The Anti-Corruption 2024 guide covers 22 jurisdictions. The latest guide discusses bribery, influence-peddling, financial record-keeping, offences relating to public officials and lobbying, limitation periods, the geographical reach of legislation, corporate liability, defences and exceptions, safe harbour programmes, protection for whistle-blowers, and landmark investigations.
Last Updated: December 07, 2023
Anti-Corruption: The Global Picture
We are truly delighted to introduce the seventh edition of the Chambers Global Anti-Corruption Guide. The purpose of this Guide is to provide an overview of the current state of anti-bribery and anti-corruption law in a wide variety of countries, as well as offer valuable insights into enforcement policies, trends and potential developments in this area, based on the opinion of leading lawyers in their respective countries.
On 14 September 2022, President Ursula von der Leyen stressed, during her speech on the 2022 State of the European Union, the need to take decisive action against corruption: “I would like to focus on corruption, with all its faces. The face of foreign agents trying to influence our political system. The face of shady companies or foundations abusing public money. (…) That is why in the coming year the Commission will present measures to update our legislative framework for fighting corruption. We will raise standards on offences such as illicit enrichment, trafficking in influence and abuse of power, beyond the more classic offences such as bribery. And we will also propose to include corruption in our human rights sanction regime, our new tool to protect our values abroad”.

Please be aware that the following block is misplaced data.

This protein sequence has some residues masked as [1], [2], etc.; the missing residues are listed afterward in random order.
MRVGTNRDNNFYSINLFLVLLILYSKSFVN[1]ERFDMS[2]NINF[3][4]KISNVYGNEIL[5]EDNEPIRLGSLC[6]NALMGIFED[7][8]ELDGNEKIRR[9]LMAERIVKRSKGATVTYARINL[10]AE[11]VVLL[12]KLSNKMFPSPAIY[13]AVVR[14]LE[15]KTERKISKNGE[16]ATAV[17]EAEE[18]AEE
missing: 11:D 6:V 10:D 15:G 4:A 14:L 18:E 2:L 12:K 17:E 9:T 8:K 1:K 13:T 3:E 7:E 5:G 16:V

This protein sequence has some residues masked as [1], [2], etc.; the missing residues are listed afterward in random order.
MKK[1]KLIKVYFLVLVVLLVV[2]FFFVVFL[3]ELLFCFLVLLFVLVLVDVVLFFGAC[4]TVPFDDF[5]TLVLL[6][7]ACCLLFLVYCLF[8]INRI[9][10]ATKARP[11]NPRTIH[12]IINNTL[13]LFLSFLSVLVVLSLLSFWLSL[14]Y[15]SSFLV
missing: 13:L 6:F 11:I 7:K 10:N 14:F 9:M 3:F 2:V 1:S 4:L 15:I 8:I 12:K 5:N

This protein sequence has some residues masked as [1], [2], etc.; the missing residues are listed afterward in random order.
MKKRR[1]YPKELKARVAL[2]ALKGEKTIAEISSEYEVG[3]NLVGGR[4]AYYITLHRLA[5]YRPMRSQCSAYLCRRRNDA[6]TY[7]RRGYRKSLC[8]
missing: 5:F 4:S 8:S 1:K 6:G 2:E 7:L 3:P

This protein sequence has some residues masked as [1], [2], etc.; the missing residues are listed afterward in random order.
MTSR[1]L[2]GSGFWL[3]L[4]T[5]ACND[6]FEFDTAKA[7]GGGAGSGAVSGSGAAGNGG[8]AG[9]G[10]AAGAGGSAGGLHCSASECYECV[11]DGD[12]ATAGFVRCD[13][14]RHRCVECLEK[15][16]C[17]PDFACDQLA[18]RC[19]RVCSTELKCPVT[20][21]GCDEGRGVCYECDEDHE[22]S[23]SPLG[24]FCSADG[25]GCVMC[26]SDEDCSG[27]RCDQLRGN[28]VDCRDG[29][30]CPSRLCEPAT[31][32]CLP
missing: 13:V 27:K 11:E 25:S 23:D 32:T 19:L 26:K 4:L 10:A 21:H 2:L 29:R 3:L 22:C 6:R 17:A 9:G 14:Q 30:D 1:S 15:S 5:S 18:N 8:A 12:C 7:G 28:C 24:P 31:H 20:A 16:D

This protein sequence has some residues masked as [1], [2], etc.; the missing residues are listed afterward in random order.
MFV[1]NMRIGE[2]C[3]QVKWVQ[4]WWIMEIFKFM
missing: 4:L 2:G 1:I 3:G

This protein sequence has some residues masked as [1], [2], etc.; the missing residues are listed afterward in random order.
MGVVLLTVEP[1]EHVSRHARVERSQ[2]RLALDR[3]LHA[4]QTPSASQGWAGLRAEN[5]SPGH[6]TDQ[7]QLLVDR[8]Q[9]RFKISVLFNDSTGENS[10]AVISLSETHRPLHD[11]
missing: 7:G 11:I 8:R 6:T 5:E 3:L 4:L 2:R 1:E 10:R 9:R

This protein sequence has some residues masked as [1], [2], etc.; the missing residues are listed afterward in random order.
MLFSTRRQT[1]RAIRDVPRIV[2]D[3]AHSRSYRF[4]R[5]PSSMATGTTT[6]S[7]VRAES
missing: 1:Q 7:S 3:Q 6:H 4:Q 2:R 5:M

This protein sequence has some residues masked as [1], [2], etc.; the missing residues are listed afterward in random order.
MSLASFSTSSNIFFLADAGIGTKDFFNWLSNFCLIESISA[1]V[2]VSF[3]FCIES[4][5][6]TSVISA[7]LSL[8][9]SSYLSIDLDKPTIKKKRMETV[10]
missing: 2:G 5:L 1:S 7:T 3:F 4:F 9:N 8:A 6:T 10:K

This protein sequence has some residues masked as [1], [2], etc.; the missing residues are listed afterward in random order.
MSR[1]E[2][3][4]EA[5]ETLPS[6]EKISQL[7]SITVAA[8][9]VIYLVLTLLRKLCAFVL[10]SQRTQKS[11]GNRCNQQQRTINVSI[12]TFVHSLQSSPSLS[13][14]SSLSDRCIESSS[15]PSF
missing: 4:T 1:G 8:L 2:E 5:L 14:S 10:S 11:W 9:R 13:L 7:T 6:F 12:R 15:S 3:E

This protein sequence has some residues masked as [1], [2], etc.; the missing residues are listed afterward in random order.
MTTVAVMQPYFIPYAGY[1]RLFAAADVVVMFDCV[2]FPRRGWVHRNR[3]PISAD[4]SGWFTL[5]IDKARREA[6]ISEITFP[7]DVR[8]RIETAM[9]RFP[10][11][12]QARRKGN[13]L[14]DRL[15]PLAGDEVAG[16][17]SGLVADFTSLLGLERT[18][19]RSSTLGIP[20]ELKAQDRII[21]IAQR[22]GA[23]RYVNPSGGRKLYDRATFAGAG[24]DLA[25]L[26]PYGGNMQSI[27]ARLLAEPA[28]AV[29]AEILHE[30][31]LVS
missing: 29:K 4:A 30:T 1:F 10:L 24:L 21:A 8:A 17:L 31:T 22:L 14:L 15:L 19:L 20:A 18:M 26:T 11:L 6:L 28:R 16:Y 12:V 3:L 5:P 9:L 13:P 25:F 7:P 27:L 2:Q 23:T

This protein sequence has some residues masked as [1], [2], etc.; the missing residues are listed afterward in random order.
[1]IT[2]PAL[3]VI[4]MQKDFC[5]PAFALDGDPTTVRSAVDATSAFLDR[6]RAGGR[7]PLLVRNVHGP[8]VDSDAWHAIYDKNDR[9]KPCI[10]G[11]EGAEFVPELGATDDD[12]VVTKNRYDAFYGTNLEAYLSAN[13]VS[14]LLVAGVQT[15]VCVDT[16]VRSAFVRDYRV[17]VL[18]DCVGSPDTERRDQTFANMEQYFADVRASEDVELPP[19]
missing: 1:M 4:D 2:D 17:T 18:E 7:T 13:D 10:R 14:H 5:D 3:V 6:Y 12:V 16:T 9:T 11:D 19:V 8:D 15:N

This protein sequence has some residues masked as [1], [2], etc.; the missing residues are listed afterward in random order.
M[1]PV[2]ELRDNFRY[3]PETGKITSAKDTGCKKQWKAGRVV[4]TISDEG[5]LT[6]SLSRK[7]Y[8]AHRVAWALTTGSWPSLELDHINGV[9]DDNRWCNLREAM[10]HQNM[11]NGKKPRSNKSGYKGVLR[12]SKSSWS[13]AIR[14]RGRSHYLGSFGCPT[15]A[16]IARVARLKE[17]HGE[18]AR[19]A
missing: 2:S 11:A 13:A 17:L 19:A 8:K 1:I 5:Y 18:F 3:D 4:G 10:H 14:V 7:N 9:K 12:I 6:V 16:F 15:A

A few months later, the revelations, in December 2022, of a corruption scandal involving several European parliamentarians who would have agreed to defend positions favorable to third countries at the European Parliament against remuneration caused a stir. Even if the judicial investigation is still underway, the information made public has already cast a pall of suspicion over all the European Union’s elected representatives. The 2023 Eurobarometer survey on corruption indeed revealed growing skepticism among Europeans. Seven in ten Europeans (70%) believe that corruption is widespread in their country and over four in ten Europeans (45%) consider that the level of corruption has increased in their country. More than half of citizens (60%) think that their government’s efforts fight corruption are not effective. In addition, most European companies (65%) consider that the problem of corruption is widespread in their country.
Strengthening the fight against corruption: assessing the EU legislative and policy framework